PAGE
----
In NYC: GLYNYing Again

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(Photo: As a matter of fact, we have been posing on this corner for 21 years.)

[This entry is one in a series of dispatches from my recent trips to Gotham.]

So I’m GLYNYing again. This past spring, I chronicled the sudden and miraculous Internet reunion of my 1980s cohort of Gay and Lesbian Youth of New York (GLYNY, pronounced “GLIH-nee”). The nation’s first-ever gay youth peer support group, GLYNY was founded in New York City in 1969 as a splinter cell of the historic Gay Liberation Front.

I attended the group’s Saturday meetings religiously from 1986 through 1990–right through my formative teen years. More than that, with my newly close old friends, I served on the group’s Steering Committee for most of that time, rewriting bylaws, organizing a bevy of events, and otherwise making sure our nonprofit I’s were dotted and T’s crossed.

Very unexpectedly, here we go again. As of this month (and as of this trip of mine to NYC), GLYNY AGAIN, the Gay and Lesbian Youth of New York Alumni Group, achieved not-for-profit status and chose its initial Board of Directors. And almost every single 1980s Steering Committee member–myself included–finds themselves at the helm of the group, once more. I’m honored to serve as the group’s communications officer and the administrator of our official discussion board.

Still, I sure hope history doesn’t repeat itself. Back in the day, it often felt like the only reason we were committee members was because no one else wanted to be bothered with helping to run the organization. That was, from time to time, galling, because we had well over 100 members all with ideas they wanted put into action but few with the actual desire to make them happen. Much got unnecessarily deferred to the Steering Committee, and the resulting stress and resentment eventually led to the dissolution of the 1980s committee membership.

We’ll see how it goes this time. I’d like to attribute our previous troubles to teenage angst, but at the age of 37, I know well the lengths adults will go to avoid acting their age. For now, I’m giving us all the benefit of the doubt.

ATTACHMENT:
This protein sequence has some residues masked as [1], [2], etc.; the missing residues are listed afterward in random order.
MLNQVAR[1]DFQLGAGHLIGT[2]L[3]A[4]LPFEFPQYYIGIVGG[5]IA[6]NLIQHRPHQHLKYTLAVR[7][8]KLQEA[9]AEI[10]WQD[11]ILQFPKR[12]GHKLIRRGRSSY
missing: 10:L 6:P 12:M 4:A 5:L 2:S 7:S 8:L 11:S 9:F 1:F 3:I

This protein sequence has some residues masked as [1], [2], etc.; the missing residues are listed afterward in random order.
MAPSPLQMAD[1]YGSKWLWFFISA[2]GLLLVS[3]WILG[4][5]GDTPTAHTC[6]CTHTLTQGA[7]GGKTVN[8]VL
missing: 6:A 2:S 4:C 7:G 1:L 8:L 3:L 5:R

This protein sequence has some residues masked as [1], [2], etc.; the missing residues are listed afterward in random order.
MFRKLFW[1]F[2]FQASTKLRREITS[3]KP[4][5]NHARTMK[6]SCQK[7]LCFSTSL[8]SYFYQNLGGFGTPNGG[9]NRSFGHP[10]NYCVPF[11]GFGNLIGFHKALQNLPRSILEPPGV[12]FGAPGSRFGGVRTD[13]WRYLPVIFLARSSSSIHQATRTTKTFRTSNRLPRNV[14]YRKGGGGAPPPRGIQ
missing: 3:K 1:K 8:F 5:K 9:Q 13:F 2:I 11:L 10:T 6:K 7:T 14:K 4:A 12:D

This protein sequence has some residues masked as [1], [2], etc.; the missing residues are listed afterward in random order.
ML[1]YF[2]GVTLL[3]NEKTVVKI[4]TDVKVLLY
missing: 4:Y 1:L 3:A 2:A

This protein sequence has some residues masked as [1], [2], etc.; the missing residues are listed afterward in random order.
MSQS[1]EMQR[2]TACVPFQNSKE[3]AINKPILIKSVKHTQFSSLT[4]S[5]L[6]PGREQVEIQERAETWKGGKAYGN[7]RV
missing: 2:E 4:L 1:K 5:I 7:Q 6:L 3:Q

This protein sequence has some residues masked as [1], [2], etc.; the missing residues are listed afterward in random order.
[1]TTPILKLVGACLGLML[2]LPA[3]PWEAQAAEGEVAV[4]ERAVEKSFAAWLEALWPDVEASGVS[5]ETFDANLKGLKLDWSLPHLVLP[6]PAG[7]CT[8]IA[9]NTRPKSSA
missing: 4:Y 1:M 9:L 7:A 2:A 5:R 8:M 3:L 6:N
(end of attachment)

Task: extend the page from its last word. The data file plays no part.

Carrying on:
If all continues to go well, however, in November, we’re hosting a first-ever alumni reunion meeting at New York City’s Gay Community Center in Greenwich Village, to be followed by a swank Midtown reception (sponsored by John Greco, chef of Phillip Marie, home of the best fried green tomatoes in Gotham). That meeting will culminate a summer of ad-hoc reunion dinners and get-togethers that have taken place among GLYNY alumni across the country (no surprise, we already have 112 alumni participating on our reunion forum, with more GLYNYites finding us every day).

Best of all, our reunion has extended far beyond our 1980s cohort. Actively participating in GLYNY AGAIN are several founding members of the group (originally Gay Youth of New York) from 1969, as well as alumni from the 1970s, early 1980s, and 1990s. So November’s accidentally triggered reunion is quickly turning into a once-in-38-years celebration of America’s gay youth movement.

Who expected that? In the 1980s, we certainly had no idea the historic role our group was playing in that movement. We always thought the hard work was done by our 1970s antecedents, GLYNY’s founding members. But as Mark Horn, one of those founding members, observed recently, “You were the guys who had to deal with AIDS–in some ways, you had it a lot harder than we did.”

In retrospect, I see the truth in that. I guess you never know what you’re really in the middle of until you move on. That’s certainly true about the bonds that persist in linking us all together. Four months since the beginning of our mass reunion, most of us remain in abject and happy shock that we still all, frankly, love and unconditionally accept each other. We’ve stopped trying to explain it. Our friends and loved ones have stopped trying to convince us that it’s a temporary state of affairs.

It is what it is. I mean, there’s not exactly a model of behavior to follow when you’re the alumni of a first-of-its-kind organization. Our emotions ran high then and continue to do so–especially the good feelings. I remain as perpetually thrilled as the rest of us, and that’s enough for me. So for better or worse, and very officially, I’m GLYNYing again. I couldn’t be prouder about my continued association with this amazing group of people.

And at least this time around, we don’t have to constantly worry about being carded.

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